Then thirdly, there’s something which doesn’t affect me personally as yet. The amount that is available for both short, and long-term, residential Care Home accommodation. How can we expect older and disabled people to receive good quality, dedicated care when they need intesive care or can no longer live in their own home, if the amount Residential Homes are given for each resident’s care package is so small? We can’t

Some of Mr Hammond’s £2bn needs to go towards this.

What I really want to see most after yesterday’s display of Governmental generosity would be a completely new Care Strategy for our country. There needs to be meaningful consultation with the Care providers, the medical profession and carers themselves, both Home Care and Care Home agencies and workers and the Care Recipients, namely all the older and disabled people who need help to live in comfort and with dignity. We need to be assured that any extra or new funding is being spent wisely and well and is contributing towards the wellbeing of those who need it most.  

Some of Mr Hammond’s £2bn definitely needs to go towards this.

I’ve been pondering.

Dangerous, I know, but the Daily Politics Show and the lunchtime news has got me thinking. Again.

And, today’s muse has led to me wonder what will be my, and our nation’s, enduring memory of our current Conservative Government.

What will we remember in the years to come.

What will be their legacy.

Good, bad or indifferent, what have Mrs May and her compatriots done that will stay with me past the end of her tenure in Number 10? What have they done which will leave lasting impression?

And I have just realised what I think it is.

Crisis after crisis. A never-ending stream of crises. My life, the lives of my friends and family, the lives of so many people in this country, appear to be doing little more than lurching from one crisis to the next. And the Government and its policies are largely the cause of this.

I know that we are in the midst of seismic political change in this country, with last year’s Referendum and the imminent triggering of Article 50, and that will crtauinly be unforgetable, but I don’t think that’s what I am likely to remember the most. I think the thing I will remember is the never ending series of crises we appear to be having. Day after day, week after week, month after month.

We currently have a major crisis in the NHS, due to a lack of funding, and our hospitals are struggling to deliver the medical treatment we all need.

We currently have a crisis in Social Care, due to lack of funding, and our Local Authorities are struggling to ensure that our disabled and older people receive the care in their own homes they need to live the independent and stress free life we all deserve.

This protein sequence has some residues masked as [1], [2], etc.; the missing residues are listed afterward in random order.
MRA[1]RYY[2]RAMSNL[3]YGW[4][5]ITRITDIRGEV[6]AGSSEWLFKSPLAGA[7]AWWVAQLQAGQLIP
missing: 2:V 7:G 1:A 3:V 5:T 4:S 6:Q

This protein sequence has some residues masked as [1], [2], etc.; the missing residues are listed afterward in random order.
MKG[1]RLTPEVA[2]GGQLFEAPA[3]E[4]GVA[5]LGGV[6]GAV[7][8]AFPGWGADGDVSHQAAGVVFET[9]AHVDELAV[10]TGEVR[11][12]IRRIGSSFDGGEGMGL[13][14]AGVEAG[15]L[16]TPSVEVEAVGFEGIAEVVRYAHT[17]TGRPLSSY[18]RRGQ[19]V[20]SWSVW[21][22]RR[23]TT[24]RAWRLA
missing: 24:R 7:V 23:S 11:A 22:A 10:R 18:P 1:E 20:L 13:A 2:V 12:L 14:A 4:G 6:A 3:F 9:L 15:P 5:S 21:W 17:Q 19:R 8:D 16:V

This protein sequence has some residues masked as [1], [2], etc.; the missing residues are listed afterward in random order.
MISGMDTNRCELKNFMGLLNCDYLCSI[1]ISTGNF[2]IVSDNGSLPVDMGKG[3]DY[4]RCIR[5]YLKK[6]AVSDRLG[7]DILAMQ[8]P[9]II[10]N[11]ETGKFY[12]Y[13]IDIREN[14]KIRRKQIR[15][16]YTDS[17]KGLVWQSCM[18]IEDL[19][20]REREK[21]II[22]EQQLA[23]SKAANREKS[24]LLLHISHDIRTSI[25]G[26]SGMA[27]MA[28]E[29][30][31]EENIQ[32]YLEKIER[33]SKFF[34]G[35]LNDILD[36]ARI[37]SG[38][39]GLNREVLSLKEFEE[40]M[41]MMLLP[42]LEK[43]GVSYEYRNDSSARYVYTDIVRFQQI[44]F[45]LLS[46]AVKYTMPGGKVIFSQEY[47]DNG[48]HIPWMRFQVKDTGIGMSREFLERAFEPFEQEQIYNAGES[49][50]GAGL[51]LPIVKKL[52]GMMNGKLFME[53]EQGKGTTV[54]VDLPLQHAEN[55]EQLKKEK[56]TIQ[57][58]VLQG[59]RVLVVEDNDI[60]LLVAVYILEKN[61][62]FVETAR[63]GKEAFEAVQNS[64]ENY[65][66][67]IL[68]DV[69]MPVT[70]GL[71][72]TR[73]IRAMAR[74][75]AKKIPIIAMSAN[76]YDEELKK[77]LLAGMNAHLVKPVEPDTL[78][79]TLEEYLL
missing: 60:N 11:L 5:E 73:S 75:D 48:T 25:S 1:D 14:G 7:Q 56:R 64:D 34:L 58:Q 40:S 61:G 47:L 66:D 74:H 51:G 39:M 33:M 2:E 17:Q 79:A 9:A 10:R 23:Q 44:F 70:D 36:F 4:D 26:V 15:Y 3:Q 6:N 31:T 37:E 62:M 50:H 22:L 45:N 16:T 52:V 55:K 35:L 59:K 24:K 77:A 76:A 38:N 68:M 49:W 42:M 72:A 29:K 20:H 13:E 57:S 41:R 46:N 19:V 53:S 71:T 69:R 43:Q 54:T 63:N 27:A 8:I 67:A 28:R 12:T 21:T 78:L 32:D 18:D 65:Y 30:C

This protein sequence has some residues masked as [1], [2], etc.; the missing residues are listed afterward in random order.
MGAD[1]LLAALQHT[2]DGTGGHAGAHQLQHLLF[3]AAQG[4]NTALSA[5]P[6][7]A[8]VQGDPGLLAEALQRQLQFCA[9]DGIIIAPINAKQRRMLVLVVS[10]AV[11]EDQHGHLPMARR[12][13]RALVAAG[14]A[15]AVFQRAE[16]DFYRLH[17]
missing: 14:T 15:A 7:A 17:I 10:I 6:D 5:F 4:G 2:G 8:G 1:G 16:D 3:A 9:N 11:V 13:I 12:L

We currently have a crisis in our education system, due to a lack of funding, thanks to a teacher supply shortage, unmanageable workloads and serious underfunding placing an insurmountable pressure on teaching staff in schools and colleges

We are now told we have a crisis within our Police Service, diue to a lack of funding, where forces nationwide are having difficulty recruiting and retaining detectives, which is harming response times and there has been an erosion in neighbourhood policing.

And what is it that all these crises have in common?

Funding, or rather, a lack of it.

Our health service is underfunded. Our Social Care Services are underfunded. Our Police Force is underfunded. Our Education System is underfunded. Underfunding seems to be the cause of crisis after crisis and this serious lack of money across the board will mean, in reality, that things can only get worse. Our services cannot continue to be run on a negative bank balance. Things need to change and they need to change fast. I’m not an economist, a financial whizz-kid or a politician but, even I can see that more money needs to be found, from somewhere, and it needs to be found soon if we are to avert a cataclysmic crash. And, finding that money, may be the greatest legacy this Government could leave both us and the generations to come.

There must be a way we can be led back from the brink of disaster and, as far as I am concerned, it’s up to Mrs May and her cohorts to do it if this plethora of problems is not going to overwhelm us and ruin our lives, and the state of our nation, for generations to come.

Finding the solution to all these crises would be the greatest legacy this Government could leave. We can only hope they find that solution soon, before it’s too late. .  

What an eventful political week.

Who could have predicted the momentous turn of events we have just witnessed only one, short month ago. Not me, for one. Saying goodbye to David Cameron and his team and hello to Theresa May and her’s is going to change so many things, long-term, for us all.

But, what do I as a disabled person, want to see delivered by the new regime?

Well, for a kick off I want to see an end to all Welfare Benefits sanctions, in particular sanctions which mean that disabled people are left without sufficient money to pay for food and medication and rent and energy costs and transport costs. I would like to see proper Welfare Benefits for disabled people where we didn’t have to continually justify our existence or prove how ill we are at every turn. Applying for Disability Benefits and attending never-ending face-to-face assessments or tribunals is soul-destroying, mentally traumatic and largely unnecessary. I want to see an end to people being punished for the crime of being too sick to work and being awarded benefit levels that allow us to actually live not just subsist. Just because we are either born or become too ill to earn our own livings does not mean we should always be put at the bottom of the heap or made to feel as if we are a burden on our families and society through no fault of our own.